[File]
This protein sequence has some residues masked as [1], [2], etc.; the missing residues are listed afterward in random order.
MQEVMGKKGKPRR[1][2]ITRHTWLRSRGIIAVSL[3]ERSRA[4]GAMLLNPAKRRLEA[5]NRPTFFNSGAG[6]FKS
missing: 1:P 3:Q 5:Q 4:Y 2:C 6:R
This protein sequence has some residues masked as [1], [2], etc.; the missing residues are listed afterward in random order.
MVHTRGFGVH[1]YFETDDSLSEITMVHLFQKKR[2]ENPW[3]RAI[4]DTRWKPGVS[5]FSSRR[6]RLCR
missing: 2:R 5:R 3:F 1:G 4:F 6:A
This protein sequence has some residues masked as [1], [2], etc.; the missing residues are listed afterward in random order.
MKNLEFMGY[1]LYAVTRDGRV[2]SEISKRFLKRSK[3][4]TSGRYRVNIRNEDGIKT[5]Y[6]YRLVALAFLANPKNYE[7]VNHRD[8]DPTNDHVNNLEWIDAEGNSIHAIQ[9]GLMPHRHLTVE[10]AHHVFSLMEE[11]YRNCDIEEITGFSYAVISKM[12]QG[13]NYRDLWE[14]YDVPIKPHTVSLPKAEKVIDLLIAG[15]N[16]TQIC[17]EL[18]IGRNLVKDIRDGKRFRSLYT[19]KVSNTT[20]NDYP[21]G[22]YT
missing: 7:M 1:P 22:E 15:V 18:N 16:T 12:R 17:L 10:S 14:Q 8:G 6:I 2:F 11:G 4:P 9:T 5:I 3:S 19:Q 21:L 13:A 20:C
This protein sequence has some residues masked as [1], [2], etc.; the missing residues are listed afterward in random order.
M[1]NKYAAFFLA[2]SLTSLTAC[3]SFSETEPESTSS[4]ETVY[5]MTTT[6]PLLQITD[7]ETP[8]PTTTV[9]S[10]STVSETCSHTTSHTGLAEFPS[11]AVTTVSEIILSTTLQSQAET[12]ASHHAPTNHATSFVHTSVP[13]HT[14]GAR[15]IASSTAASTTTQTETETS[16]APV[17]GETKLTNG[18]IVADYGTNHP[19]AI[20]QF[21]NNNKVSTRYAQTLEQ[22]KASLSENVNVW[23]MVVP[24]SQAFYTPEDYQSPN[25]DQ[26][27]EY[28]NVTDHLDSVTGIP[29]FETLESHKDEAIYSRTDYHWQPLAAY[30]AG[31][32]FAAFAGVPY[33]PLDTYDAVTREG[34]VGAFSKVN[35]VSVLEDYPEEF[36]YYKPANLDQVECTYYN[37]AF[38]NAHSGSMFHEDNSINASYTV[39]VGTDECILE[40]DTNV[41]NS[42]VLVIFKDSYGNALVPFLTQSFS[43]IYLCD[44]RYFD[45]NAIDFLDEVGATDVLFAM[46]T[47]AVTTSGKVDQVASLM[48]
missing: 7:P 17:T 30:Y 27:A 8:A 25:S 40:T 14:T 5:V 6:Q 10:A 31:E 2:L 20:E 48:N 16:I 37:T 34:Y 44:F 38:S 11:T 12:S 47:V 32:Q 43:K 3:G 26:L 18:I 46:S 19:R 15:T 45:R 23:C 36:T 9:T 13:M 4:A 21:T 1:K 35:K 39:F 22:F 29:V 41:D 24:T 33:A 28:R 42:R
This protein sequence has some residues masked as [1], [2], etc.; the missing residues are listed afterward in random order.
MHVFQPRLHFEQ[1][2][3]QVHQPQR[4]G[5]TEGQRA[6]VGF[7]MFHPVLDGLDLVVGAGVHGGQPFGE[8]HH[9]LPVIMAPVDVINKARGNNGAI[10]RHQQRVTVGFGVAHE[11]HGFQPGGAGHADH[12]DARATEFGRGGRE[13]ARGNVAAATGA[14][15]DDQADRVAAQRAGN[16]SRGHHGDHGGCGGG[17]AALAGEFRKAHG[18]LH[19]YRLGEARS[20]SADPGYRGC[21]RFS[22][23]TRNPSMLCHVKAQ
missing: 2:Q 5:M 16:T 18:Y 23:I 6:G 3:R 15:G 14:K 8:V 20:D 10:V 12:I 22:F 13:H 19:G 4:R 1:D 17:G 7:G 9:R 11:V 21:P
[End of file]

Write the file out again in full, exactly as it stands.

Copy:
This protein sequence has some residues masked as [1], [2], etc.; the missing residues are listed afterward in random order.
MQEVMGKKGKPRR[1][2]ITRHTWLRSRGIIAVSL[3]ERSRA[4]GAMLLNPAKRRLEA[5]NRPTFFNSGAG[6]FKS
missing: 1:P 3:Q 5:Q 4:Y 2:C 6:R
This protein sequence has some residues masked as [1], [2], etc.; the missing residues are listed afterward in random order.
MVHTRGFGVH[1]YFETDDSLSEITMVHLFQKKR[2]ENPW[3]RAI[4]DTRWKPGVS[5]FSSRR[6]RLCR
missing: 2:R 5:R 3:F 1:G 4:F 6:A
This protein sequence has some residues masked as [1], [2], etc.; the missing residues are listed afterward in random order.
MKNLEFMGY[1]LYAVTRDGRV[2]SEISKRFLKRSK[3][4]TSGRYRVNIRNEDGIKT[5]Y[6]YRLVALAFLANPKNYE[7]VNHRD[8]DPTNDHVNNLEWIDAEGNSIHAIQ[9]GLMPHRHLTVE[10]AHHVFSLMEE[11]YRNCDIEEITGFSYAVISKM[12]QG[13]NYRDLWE[14]YDVPIKPHTVSLPKAEKVIDLLIAG[15]N[16]TQIC[17]EL[18]IGRNLVKDIRDGKRFRSLYT[19]KVSNTT[20]NDYP[21]G[22]YT
missing: 7:M 1:P 22:E 15:V 18:N 16:T 12:R 17:L 10:S 14:Q 8:G 6:I 2:F 11:G 4:P 9:T 5:I 3:S 19:Q 21:L 13:A 20:C
This protein sequence has some residues masked as [1], [2], etc.; the missing residues are listed afterward in random order.
M[1]NKYAAFFLA[2]SLTSLTAC[3]SFSETEPESTSS[4]ETVY[5]MTTT[6]PLLQITD[7]ETP[8]PTTTV[9]S[10]STVSETCSHTTSHTGLAEFPS[11]AVTTVSEIILSTTLQSQAET[12]ASHHAPTNHATSFVHTSVP[13]HT[14]GAR[15]IASSTAASTTTQTETETS[16]APV[17]GETKLTNG[18]IVADYGTNHP[19]AI[20]QF[21]NNNKVSTRYAQTLEQ[22]KASLSENVNVW[23]MVVP[24]SQAFYTPEDYQSPN[25]DQ[26][27]EY[28]NVTDHLDSVTGIP[29]FETLESHKDEAIYSRTDYHWQPLAAY[30]AG[31][32]FAAFAGVPY[33]PLDTYDAVTREG[34]VGAFSKVN[35]VSVLEDYPEEF[36]YYKPANLDQVECTYYN[37]AF[38]NAHSGSMFHEDNSINASYTV[39]VGTDECILE[40]DTNV[41]NS[42]VLVIFKDSYGNALVPFLTQSFS[43]IYLCD[44]RYFD[45]NAIDFLDEVGATDVLFAM[46]T[47]AVTTSGKVDQVASLM[48]
missing: 7:P 17:T 30:Y 27:A 8:A 25:S 40:T 14:T 5:V 6:Q 10:A 31:E 2:L 20:E 48:N 16:I 37:T 34:Y 44:F 38:S 11:T 12:S 47:V 32:Q 43:K 3:G 26:L 18:I 46:S 19:R 15:T 45:R 23:C 36:T 9:T 13:M 4:A 21:T 1:K 35:K 39:F 22:F 29:V 41:D 24:T 33:A 28:R 42:R
This protein sequence has some residues masked as [1], [2], etc.; the missing residues are listed afterward in random order.
MHVFQPRLHFEQ[1][2][3]QVHQPQR[4]G[5]TEGQRA[6]VGF[7]MFHPVLDGLDLVVGAGVHGGQPFGE[8]HH[9]LPVIMAPVDVINKARGNNGAI[10]RHQQRVTVGFGVAHE[11]HGFQPGGAGHADH[12]DARATEFGRGGRE[13]ARGNVAAATGA[14][15]DDQADRVAAQRAGN[16]SRGHHGDHGGCGGG[17]AALAGEFRKAHG[18]LH[19]YRLGEARS[20]SADPGYRGC[21]RFS[22][23]TRNPSMLCHVKAQ
missing: 2:Q 5:M 16:T 18:Y 23:I 6:G 3:R 15:G 14:K 8:V 20:D 10:V 12:I 22:F 13:H 19:G 4:R 1:D 17:G 7:G 9:R 11:V 21:P